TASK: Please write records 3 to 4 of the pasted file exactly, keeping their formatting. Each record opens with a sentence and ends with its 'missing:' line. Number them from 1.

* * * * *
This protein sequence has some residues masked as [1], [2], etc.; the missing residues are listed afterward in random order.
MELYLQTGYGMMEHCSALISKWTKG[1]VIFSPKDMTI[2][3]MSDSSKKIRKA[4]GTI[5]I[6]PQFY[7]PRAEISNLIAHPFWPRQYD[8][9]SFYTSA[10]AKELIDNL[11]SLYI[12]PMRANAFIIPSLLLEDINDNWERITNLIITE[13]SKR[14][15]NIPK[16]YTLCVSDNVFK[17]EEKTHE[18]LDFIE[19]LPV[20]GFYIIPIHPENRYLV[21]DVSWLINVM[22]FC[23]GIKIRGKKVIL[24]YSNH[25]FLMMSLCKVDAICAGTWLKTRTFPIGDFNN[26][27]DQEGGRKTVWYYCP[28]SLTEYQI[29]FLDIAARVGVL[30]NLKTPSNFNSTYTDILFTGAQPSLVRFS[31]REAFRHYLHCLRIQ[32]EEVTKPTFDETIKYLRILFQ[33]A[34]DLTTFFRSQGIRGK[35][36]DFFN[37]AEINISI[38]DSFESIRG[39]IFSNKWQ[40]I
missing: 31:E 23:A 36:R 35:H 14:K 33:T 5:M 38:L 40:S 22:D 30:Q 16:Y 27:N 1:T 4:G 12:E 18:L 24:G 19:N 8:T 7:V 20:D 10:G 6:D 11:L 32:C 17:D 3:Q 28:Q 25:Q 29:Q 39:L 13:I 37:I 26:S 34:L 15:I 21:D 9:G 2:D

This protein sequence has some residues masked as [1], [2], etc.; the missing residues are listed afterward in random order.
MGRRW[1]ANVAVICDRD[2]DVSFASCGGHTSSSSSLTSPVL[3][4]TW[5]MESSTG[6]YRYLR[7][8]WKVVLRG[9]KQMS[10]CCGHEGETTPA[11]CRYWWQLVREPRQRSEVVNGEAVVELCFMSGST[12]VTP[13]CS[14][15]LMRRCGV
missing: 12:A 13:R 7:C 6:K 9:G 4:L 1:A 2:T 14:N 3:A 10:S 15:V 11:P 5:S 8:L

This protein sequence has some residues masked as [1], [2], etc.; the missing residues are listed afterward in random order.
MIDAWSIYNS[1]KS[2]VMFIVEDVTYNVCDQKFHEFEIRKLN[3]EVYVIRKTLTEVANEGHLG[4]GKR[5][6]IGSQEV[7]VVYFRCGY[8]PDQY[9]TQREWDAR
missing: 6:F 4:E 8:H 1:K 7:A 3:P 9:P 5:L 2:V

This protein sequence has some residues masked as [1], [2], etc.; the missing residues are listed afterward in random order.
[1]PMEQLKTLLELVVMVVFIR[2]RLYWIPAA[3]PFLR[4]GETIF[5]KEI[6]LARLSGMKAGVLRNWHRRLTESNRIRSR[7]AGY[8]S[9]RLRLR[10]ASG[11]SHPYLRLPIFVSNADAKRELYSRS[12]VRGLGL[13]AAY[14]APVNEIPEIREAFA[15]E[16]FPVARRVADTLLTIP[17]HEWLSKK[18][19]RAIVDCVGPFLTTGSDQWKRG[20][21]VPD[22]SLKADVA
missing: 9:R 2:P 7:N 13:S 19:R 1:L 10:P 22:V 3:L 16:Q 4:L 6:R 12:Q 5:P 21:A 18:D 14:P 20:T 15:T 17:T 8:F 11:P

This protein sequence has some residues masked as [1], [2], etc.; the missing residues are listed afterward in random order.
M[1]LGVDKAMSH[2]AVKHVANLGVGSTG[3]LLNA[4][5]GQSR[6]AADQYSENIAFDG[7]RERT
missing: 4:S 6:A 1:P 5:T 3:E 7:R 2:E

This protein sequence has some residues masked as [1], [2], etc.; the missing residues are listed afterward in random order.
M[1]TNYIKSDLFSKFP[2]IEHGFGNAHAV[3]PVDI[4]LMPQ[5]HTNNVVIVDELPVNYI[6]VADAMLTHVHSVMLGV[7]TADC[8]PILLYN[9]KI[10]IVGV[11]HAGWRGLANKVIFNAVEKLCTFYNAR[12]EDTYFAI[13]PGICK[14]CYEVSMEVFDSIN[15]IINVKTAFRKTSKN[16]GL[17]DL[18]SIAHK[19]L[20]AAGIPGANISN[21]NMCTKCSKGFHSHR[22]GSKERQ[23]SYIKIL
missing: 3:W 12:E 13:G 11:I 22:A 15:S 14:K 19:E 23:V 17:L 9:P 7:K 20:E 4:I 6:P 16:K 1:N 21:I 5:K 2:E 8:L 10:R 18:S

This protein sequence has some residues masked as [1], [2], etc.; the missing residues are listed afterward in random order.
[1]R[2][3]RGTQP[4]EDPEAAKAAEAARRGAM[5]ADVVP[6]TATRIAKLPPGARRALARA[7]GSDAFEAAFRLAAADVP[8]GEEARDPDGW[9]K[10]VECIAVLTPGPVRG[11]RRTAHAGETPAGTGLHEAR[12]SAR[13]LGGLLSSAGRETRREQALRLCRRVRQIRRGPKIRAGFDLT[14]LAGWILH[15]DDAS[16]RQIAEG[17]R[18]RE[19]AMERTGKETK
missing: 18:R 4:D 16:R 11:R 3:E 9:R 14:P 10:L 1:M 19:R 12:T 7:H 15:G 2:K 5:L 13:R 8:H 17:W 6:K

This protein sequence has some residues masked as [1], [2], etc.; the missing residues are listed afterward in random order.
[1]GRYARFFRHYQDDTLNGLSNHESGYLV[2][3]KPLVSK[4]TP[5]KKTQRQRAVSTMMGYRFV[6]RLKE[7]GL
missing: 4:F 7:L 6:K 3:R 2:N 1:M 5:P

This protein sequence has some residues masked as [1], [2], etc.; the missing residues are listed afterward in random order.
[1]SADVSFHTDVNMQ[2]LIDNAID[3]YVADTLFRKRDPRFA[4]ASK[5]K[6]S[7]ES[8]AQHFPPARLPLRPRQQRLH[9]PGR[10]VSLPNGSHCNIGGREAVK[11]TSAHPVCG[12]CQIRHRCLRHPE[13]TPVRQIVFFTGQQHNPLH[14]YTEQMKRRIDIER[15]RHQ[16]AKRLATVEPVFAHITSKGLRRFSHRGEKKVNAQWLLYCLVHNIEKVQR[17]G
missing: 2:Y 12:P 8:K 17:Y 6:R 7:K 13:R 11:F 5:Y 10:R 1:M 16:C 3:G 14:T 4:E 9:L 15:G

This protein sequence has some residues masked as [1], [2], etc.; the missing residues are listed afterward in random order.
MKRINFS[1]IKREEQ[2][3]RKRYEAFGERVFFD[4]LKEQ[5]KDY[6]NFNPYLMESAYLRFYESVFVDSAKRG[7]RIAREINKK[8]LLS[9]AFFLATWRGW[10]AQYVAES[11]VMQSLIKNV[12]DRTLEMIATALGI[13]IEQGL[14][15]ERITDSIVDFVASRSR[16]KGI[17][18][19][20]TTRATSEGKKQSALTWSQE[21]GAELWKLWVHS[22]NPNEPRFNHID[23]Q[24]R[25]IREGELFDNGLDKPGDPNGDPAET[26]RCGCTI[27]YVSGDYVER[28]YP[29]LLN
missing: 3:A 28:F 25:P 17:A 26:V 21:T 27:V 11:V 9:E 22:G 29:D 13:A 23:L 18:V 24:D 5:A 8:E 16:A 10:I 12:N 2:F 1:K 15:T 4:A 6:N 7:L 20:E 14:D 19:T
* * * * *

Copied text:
This protein sequence has some residues masked as [1], [2], etc.; the missing residues are listed afterward in random order.
MIDAWSIYNS[1]KS[2]VMFIVEDVTYNVCDQKFHEFEIRKLN[3]EVYVIRKTLTEVANEGHLG[4]GKR[5][6]IGSQEV[7]VVYFRCGY[8]PDQY[9]TQREWDAR
missing: 6:F 4:E 8:H 1:K 7:A 3:P 9:P 5:L 2:V

This protein sequence has some residues masked as [1], [2], etc.; the missing residues are listed afterward in random order.
[1]PMEQLKTLLELVVMVVFIR[2]RLYWIPAA[3]PFLR[4]GETIF[5]KEI[6]LARLSGMKAGVLRNWHRRLTESNRIRSR[7]AGY[8]S[9]RLRLR[10]ASG[11]SHPYLRLPIFVSNADAKRELYSRS[12]VRGLGL[13]AAY[14]APVNEIPEIREAFA[15]E[16]FPVARRVADTLLTIP[17]HEWLSKK[18][19]RAIVDCVGPFLTTGSDQWKRG[20][21]VPD[22]SLKADVA
missing: 9:R 2:P 7:N 13:S 19:R 1:L 10:P 22:V 3:L 16:Q 4:L 6:R 12:Q 5:P 21:A 18:D 14:P 20:T 15:T 17:T 8:F 11:P